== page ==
On a Lost Remote post that gave a not-so-rosy outlook for the future of online video, Steve Safran commented that, rather than there simply being no money in online video, “There is no money in giving away your video and hoping someone else will sell it and make you rich”.
The example suggesting there was little money in online video mentioned Perez Hilton from TMZ, who claims to have only made $5,000 from 25 million video views on YouTube. Safran says Perez could realistically be making $500,000 a month.
Of course Perez isnâ€™t making money off video. Heâ€™s hosting it on YouTube. Thatâ€™s a free service. He doesnâ€™t have control over pre-roll tied with banner ads or any of the tracking thatâ€™s required to make advertisers want your product. Heâ€™s paying nothing for video hosting, so naturally heâ€™s getting next to nothing in return.
Even at a modest $20 CPM (and this should be $30 – $40), he could be bringing in $500,000 a month in preroll ads. Heâ€™s missing out on $6 million in inventory.
Safran is adamant that just because you can’t make much money off YouTube doesn’t mean there is no money to be had in online video.
So what is it about owning your brand that brings in the advertisers? Safran points out that Perez may not be making as much money as he could because of ownership rights to those videos. When online newspapers do video, the ‘wire’ videos from Reuters and Sky News (in Australia) are generic news items. Often they’re not local, or locally owned.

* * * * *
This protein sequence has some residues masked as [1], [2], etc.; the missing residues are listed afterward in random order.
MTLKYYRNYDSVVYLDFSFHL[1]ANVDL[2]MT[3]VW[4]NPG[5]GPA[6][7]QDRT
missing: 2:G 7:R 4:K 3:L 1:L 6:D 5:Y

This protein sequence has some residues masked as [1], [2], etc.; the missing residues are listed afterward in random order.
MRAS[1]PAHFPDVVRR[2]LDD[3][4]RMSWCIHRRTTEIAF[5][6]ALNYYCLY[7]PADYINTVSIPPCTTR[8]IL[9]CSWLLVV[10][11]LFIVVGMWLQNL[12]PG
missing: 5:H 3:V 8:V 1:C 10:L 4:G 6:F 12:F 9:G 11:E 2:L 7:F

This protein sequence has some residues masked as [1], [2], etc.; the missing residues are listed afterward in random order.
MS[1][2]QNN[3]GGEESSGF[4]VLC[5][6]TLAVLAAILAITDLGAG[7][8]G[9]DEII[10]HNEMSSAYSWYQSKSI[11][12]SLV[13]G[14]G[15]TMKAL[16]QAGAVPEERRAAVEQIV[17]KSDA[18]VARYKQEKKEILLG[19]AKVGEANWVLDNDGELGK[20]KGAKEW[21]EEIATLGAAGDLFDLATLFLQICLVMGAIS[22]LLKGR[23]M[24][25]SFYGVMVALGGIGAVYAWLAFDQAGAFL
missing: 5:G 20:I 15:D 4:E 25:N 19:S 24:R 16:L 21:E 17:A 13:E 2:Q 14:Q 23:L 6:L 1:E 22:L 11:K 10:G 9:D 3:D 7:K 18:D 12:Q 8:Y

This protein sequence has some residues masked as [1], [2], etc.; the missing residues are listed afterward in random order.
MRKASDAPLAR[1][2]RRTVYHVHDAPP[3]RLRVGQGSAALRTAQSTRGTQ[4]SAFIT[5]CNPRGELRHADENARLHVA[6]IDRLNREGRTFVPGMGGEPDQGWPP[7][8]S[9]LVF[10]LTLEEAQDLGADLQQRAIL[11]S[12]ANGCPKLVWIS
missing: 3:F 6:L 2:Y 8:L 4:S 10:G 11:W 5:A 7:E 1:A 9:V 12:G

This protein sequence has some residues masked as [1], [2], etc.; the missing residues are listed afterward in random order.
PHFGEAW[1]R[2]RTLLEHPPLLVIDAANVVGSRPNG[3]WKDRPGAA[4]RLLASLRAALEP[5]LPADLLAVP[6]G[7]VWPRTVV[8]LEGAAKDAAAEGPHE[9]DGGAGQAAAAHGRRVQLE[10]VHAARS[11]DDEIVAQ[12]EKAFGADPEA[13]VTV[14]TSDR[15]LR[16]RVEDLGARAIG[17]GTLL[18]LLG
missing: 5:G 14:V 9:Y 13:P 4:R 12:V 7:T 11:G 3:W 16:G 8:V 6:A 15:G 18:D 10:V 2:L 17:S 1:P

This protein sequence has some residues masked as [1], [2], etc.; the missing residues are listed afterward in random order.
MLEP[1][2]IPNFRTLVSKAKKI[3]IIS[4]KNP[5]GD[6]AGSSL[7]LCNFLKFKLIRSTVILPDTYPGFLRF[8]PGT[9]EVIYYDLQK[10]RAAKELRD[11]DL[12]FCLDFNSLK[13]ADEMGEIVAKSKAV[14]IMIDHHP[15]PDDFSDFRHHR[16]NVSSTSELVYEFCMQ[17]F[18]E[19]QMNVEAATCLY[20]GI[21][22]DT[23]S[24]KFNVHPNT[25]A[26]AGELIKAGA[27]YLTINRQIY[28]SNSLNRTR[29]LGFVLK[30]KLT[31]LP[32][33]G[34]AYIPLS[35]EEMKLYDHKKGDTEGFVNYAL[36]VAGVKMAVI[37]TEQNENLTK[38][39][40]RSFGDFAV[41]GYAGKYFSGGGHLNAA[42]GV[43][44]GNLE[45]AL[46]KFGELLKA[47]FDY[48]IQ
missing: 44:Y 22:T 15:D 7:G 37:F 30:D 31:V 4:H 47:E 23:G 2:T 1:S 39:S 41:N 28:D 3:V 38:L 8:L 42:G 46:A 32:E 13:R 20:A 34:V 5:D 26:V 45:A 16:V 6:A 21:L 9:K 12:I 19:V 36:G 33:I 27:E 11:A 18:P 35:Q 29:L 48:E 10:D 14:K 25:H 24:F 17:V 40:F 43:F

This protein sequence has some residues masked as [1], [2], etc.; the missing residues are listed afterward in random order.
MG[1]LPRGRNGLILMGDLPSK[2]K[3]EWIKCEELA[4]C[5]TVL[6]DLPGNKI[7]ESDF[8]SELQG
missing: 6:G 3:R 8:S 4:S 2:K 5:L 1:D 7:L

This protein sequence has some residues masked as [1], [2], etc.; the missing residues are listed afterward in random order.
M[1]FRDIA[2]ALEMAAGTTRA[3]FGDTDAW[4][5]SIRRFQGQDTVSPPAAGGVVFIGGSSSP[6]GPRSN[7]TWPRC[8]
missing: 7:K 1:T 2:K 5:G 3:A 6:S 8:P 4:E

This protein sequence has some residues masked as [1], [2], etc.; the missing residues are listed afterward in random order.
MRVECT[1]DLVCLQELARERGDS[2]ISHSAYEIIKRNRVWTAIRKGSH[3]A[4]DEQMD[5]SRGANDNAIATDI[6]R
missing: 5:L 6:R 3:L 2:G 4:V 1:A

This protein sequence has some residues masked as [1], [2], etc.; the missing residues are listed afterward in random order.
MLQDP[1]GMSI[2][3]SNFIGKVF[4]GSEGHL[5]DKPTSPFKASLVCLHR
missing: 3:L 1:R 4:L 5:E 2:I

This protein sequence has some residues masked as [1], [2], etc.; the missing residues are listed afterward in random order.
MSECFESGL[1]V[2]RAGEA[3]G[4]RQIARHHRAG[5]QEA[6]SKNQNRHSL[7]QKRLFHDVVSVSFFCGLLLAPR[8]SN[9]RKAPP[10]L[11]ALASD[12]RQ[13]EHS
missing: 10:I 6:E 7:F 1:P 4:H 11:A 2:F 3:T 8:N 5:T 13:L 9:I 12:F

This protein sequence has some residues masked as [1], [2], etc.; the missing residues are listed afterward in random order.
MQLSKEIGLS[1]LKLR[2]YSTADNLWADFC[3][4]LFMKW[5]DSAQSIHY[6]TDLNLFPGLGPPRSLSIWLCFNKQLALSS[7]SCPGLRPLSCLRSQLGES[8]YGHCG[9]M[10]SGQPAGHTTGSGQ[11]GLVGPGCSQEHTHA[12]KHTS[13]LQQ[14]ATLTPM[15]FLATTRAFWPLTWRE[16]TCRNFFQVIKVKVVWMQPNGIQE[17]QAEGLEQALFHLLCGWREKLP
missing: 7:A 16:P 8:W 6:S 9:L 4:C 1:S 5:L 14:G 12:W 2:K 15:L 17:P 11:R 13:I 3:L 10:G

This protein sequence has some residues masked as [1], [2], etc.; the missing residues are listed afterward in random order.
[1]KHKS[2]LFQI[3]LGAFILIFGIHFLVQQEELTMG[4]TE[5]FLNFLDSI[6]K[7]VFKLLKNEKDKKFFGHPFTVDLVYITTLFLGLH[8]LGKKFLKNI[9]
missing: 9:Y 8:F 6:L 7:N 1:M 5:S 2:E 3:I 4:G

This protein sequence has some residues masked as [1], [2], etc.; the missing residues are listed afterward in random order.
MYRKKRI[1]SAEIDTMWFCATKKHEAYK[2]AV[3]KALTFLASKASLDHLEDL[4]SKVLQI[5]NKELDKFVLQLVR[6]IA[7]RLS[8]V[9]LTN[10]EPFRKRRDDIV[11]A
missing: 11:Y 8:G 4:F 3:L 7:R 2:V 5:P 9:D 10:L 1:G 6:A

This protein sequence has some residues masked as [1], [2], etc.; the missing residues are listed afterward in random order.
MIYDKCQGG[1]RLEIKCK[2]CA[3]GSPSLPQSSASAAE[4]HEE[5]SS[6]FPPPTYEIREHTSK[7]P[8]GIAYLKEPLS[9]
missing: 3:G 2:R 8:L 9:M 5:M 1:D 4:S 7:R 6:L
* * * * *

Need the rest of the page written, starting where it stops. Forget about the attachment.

If you don’t get a lot of views, perhaps its because people are aware they could get that news and video at any other site, since you’ll often see the same ‘wire’ video across competing sites, as you would agency stories across print.
So what will a viewing public repeatedly come back looking for? Trusted local content delivery. By trusted, I mean people are aware that the video they want to see can be found with your media organisation so they will eventually, unprompted, return repeatedly to see what’s new.
In the case of TMZ, this is guaranteed celebrity video, pictures and humiliation that will be regularly updated, and that either can’t be seen anywhere else, or is just easier to find on TMZ because you know it will be there. You can ‘trust’ there will be something there to see.
In the case of local news sites, the only video of interest to your loyal readers or viewers that you can guarantee to always have is – local video. And if you do it well, they keep coming back, just to see if you’ve got the video they trust you’ll have. As local content, you absolutely won’t get the 25 million video views that celebrity clips will get on YouTube, but if you’re getting a large chunk of the local population, that translates into excellent advertising dollars locally.
So I remain a believer in the potential of locally produced online news video, and the market for it. Corey Bergman makes a good point in the post in question, consumers are going to begin demanding more accessible content.
Just vaguely thinking about doing online and mobile content delivery won’t cut it. Our news sites need to be aggressive in developing their own multi-platform content-delivery solutions so that, again, by making themselves the reliable point of content consumption they capture the new market, rather than try to catch up with it.